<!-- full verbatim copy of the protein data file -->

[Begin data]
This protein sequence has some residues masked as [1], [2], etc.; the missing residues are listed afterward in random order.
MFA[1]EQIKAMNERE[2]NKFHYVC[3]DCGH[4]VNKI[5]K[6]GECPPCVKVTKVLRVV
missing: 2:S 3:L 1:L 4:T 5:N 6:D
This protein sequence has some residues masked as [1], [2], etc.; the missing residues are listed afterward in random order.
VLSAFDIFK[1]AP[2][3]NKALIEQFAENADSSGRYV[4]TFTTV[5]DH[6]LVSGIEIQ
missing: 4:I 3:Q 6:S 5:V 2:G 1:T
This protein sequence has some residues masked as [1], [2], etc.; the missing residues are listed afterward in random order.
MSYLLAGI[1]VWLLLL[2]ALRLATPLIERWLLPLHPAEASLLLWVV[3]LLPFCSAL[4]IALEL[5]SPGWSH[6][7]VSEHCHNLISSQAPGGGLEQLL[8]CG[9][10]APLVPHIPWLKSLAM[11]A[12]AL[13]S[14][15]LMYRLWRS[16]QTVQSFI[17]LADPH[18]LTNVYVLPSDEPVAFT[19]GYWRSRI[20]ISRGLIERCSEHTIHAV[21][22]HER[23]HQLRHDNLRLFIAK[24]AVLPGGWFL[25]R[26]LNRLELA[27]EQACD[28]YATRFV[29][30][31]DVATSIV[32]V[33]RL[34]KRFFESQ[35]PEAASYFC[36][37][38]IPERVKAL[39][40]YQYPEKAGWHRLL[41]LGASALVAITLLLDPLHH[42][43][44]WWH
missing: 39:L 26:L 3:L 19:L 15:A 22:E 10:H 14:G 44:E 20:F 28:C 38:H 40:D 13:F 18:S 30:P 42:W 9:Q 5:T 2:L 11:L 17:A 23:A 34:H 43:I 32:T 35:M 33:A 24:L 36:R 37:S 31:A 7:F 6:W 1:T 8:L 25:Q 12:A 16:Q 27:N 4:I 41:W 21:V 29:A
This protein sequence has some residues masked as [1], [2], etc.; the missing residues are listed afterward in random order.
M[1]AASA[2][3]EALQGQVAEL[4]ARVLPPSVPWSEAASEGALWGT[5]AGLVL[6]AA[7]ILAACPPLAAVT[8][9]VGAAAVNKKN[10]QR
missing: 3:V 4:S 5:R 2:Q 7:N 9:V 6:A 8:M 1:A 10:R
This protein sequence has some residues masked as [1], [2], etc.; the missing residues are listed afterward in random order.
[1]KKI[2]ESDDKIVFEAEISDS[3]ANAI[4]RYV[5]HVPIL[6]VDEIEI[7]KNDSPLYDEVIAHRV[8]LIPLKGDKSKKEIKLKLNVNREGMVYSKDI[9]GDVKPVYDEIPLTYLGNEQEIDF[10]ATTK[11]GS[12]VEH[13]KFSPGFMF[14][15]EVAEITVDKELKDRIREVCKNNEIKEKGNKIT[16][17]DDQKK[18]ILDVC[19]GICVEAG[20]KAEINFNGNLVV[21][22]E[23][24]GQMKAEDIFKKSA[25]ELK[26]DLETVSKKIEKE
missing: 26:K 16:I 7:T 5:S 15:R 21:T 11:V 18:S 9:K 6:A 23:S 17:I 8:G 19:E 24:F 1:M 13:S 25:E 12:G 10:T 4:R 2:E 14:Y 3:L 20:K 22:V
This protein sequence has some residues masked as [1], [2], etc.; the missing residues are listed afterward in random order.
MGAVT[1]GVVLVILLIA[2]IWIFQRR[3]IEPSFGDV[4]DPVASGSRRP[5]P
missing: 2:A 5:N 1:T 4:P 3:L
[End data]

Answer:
This protein sequence has some residues masked as [1], [2], etc.; the missing residues are listed afterward in random order.
MFA[1]EQIKAMNERE[2]NKFHYVC[3]DCGH[4]VNKI[5]K[6]GECPPCVKVTKVLRVV
missing: 2:S 3:L 1:L 4:T 5:N 6:D
This protein sequence has some residues masked as [1], [2], etc.; the missing residues are listed afterward in random order.
VLSAFDIFK[1]AP[2][3]NKALIEQFAENADSSGRYV[4]TFTTV[5]DH[6]LVSGIEIQ
missing: 4:I 3:Q 6:S 5:V 2:G 1:T
This protein sequence has some residues masked as [1], [2], etc.; the missing residues are listed afterward in random order.
MSYLLAGI[1]VWLLLL[2]ALRLATPLIERWLLPLHPAEASLLLWVV[3]LLPFCSAL[4]IALEL[5]SPGWSH[6][7]VSEHCHNLISSQAPGGGLEQLL[8]CG[9][10]APLVPHIPWLKSLAM[11]A[12]AL[13]S[14][15]LMYRLWRS[16]QTVQSFI[17]LADPH[18]LTNVYVLPSDEPVAFT[19]GYWRSRI[20]ISRGLIERCSEHTIHAV[21][22]HER[23]HQLRHDNLRLFIAK[24]AVLPGGWFL[25]R[26]LNRLELA[27]EQACD[28]YATRFV[29][30][31]DVATSIV[32]V[33]RL[34]KRFFESQ[35]PEAASYFC[36][37][38]IPERVKAL[39][40]YQYPEKAGWHRLL[41]LGASALVAITLLLDPLHH[42][43][44]WWH
missing: 39:L 26:L 3:L 19:L 15:A 22:E 10:H 14:G 44:E 20:F 28:C 38:H 40:D 13:F 18:S 30:P 42:W 9:Q 5:T 2:L 11:L 17:A 23:A 34:H 43:I 32:T 35:M 33:A 24:L 36:R 37:S 31:A 7:F 6:W 1:T 8:L 25:Q 12:A 16:Q 27:N 4:I 41:W 21:V 29:A
This protein sequence has some residues masked as [1], [2], etc.; the missing residues are listed afterward in random order.
M[1]AASA[2][3]EALQGQVAEL[4]ARVLPPSVPWSEAASEGALWGT[5]AGLVL[6]AA[7]ILAACPPLAAVT[8][9]VGAAAVNKKN[10]QR
missing: 3:V 4:S 5:R 2:Q 7:N 9:V 6:A 8:M 1:A 10:R
This protein sequence has some residues masked as [1], [2], etc.; the missing residues are listed afterward in random order.
[1]KKI[2]ESDDKIVFEAEISDS[3]ANAI[4]RYV[5]HVPIL[6]VDEIEI[7]KNDSPLYDEVIAHRV[8]LIPLKGDKSKKEIKLKLNVNREGMVYSKDI[9]GDVKPVYDEIPLTYLGNEQEIDF[10]ATTK[11]GS[12]VEH[13]KFSPGFMF[14][15]EVAEITVDKELKDRIREVCKNNEIKEKGNKIT[16][17]DDQKK[18]ILDVC[19]GICVEAG[20]KAEINFNGNLVV[21][22]E[23][24]GQMKAEDIFKKSA[25]ELK[26]DLETVSKKIEKE
missing: 26:K 16:I 7:T 5:S 15:R 21:T 11:V 18:S 9:K 6:A 23:S 17:I 8:G 19:E 24:F 1:M 13:S 25:E 12:G 10:T 4:R 2:E 14:Y 3:L 20:K 22:V
This protein sequence has some residues masked as [1], [2], etc.; the missing residues are listed afterward in random order.
MGAVT[1]GVVLVILLIA[2]IWIFQRR[3]IEPSFGDV[4]DPVASGSRRP[5]P
missing: 2:A 5:N 1:T 4:P 3:L